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His brothers saw that their father loved [Joseph] more than the brothers, and they hated him… Joseph had a dream, and told it to his brothers… "Behold, we were binding sheaves in the middle of the field… my sheaf arose and remained standing…" He told his next dream to his brothers: "… Behold, the sun, the moon, and eleven stars are bowing down to me"… His father rebuked him… his brothers were jealous of him. (37:4-11)
The Torah emphasizes that the brothers resented Joseph for being the favored son, and that their dislike greatly intensified as he related his first dream followed up by his second dream. The Meshech Chochma draws attention to Joseph's using the word "hinei" - (Behold!) three times in communicating the dreams to his brothers. The word hinei exudes happiness; great satisfaction with his dreams and the messages that they communicated. That is what incensed the brothers.
Indeed, the Sforno comments that the real shortcoming of Joseph was his age and inexperience. The Torah states that he was 17 years old, and also that he was a "naar", a youngster, meaning that he was not mature enough to bear in mind the effect of what he said on other people. Especially where there was sibling rivalry.
Underlying the Sforno's explanation is the following notion. An outstanding young person may already possess knowledge, understanding, and even high spiritual levels very early in life. But they seldom come with the necessary qualities of maturity, judgment, and sense of proportion. Those develop through experience, much later on in life.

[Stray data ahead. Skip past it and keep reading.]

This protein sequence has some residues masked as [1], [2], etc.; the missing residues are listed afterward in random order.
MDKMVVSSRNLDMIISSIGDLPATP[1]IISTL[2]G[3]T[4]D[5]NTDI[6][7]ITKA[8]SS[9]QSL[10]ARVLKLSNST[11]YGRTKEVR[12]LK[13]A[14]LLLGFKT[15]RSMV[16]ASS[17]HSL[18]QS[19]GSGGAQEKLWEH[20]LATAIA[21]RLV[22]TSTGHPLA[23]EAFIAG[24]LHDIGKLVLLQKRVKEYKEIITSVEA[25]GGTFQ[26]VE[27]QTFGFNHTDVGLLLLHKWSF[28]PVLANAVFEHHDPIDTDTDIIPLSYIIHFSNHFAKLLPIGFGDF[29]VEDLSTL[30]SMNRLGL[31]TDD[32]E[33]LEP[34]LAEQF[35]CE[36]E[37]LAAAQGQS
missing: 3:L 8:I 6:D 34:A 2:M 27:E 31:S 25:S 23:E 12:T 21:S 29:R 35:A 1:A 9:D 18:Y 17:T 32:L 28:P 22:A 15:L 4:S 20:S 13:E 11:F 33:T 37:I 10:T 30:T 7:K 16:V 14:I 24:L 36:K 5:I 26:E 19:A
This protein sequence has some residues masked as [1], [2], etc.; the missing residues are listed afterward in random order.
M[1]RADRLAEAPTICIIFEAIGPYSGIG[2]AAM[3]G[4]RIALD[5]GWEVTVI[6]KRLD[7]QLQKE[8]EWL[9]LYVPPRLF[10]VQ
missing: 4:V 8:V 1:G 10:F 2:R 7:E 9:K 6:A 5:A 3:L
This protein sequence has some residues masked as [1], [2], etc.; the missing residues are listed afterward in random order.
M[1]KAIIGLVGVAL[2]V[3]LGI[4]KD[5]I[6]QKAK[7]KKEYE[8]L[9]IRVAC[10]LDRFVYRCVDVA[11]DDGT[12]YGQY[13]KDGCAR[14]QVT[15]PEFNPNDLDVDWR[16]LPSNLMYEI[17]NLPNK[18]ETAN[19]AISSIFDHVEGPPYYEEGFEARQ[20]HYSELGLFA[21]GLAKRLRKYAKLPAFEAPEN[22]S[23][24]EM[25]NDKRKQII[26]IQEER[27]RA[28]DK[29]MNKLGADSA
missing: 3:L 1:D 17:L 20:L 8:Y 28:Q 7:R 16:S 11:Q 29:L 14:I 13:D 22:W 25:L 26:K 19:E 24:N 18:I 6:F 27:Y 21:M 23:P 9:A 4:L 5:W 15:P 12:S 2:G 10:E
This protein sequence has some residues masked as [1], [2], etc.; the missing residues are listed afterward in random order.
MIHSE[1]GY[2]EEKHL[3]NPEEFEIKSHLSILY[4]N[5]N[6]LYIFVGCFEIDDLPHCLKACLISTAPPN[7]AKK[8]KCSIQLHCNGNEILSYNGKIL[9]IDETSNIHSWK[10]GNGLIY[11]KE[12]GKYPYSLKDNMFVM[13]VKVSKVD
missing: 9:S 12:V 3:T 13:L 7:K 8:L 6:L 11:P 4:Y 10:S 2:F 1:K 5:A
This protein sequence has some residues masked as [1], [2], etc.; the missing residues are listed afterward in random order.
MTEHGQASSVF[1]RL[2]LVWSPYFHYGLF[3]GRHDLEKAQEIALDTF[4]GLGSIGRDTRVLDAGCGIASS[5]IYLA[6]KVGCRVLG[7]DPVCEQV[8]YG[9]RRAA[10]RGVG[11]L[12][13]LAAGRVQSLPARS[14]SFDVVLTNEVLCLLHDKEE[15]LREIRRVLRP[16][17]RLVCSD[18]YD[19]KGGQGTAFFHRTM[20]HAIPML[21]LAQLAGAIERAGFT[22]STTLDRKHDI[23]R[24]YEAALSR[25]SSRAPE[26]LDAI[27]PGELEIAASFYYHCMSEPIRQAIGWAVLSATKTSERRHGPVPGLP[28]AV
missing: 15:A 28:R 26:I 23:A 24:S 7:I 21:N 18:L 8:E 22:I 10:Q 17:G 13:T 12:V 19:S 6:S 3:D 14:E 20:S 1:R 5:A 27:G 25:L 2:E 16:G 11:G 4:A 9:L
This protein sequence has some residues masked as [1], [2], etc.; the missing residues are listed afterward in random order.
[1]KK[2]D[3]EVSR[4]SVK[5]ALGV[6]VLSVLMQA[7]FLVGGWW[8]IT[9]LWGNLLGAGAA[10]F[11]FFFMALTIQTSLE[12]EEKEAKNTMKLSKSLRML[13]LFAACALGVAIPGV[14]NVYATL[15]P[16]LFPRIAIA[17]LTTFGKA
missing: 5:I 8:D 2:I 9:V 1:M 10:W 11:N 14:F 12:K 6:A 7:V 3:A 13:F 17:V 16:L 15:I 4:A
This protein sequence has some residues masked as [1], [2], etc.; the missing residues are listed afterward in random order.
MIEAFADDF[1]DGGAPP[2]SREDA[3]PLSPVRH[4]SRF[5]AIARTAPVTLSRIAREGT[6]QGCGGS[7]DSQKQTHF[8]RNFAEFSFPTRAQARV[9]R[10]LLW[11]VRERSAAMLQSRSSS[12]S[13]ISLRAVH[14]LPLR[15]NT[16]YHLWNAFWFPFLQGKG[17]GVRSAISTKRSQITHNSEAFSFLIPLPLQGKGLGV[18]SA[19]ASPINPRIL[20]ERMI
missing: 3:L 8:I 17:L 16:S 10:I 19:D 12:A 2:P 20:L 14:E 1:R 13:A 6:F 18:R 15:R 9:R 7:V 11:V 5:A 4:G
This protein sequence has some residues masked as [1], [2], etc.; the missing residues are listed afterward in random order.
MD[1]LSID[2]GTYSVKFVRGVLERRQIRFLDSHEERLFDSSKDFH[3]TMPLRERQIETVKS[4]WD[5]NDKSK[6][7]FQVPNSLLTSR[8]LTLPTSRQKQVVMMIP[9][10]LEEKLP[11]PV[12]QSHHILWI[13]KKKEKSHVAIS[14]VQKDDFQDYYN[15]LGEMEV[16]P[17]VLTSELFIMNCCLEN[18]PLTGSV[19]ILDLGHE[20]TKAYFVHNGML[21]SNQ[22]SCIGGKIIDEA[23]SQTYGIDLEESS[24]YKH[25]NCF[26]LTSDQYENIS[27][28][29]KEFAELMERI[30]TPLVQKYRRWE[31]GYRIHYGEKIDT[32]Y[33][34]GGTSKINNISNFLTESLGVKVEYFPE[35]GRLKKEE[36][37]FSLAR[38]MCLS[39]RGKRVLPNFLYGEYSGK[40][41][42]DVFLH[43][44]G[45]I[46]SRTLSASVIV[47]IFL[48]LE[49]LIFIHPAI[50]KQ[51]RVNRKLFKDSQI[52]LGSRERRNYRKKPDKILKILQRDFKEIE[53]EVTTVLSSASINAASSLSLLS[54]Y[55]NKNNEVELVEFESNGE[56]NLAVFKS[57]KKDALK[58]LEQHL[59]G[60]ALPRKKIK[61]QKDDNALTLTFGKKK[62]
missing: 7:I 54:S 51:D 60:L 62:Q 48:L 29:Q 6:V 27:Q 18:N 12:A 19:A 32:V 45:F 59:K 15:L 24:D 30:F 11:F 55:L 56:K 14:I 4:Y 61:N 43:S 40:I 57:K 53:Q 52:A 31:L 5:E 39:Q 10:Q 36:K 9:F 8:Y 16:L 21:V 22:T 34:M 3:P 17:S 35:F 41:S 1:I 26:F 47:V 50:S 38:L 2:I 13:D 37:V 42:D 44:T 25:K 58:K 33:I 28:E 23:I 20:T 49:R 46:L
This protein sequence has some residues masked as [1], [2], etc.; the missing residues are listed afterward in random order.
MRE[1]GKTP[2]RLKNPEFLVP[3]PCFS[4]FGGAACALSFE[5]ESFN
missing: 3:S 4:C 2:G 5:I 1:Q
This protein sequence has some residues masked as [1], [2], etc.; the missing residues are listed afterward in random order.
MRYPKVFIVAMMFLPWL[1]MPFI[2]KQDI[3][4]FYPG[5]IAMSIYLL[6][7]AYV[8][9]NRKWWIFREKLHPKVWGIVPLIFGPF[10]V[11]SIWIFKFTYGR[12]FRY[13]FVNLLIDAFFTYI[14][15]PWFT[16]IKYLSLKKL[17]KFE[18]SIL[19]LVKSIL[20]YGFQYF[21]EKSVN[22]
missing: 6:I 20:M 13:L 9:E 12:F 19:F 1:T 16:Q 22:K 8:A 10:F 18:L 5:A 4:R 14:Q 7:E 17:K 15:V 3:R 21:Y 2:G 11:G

In short, Joseph didn't quite get it.
Indeed, the success of one person can sting for someone else. Reuven's stellar examination success with little effort stings Shimon who failed after months of honest, intense study. Rachel's ecstasy in announcing her engagement to a terrific young man may inflame her friend Leah who is single and depressed that she's getting no younger. Levi's fortune in business irks Yehuda who tried the same thing and went bankrupt. And, Sarah's confiding that her third child is "on the way" may distress Rebecca who got married at the same time and is still childless.
Thus the teaching from Yosef is that a successful person has to frame his or her achievements in such a way as not to arouse negative emotions in others. The issue is not whether negative emotions are justified or not, but the understanding that they do exist, and that they are easily aroused.
A lesson for bearing in mind that "there is a time to speak and a time to remain quiet" (Eccl. 3:7).
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Written by Jacob Solomon. Tel 02 673 7998. E-mail: firstname.lastname@example.org for any points you wish to raise and/or to join those that receive this Parasha sheet every week.
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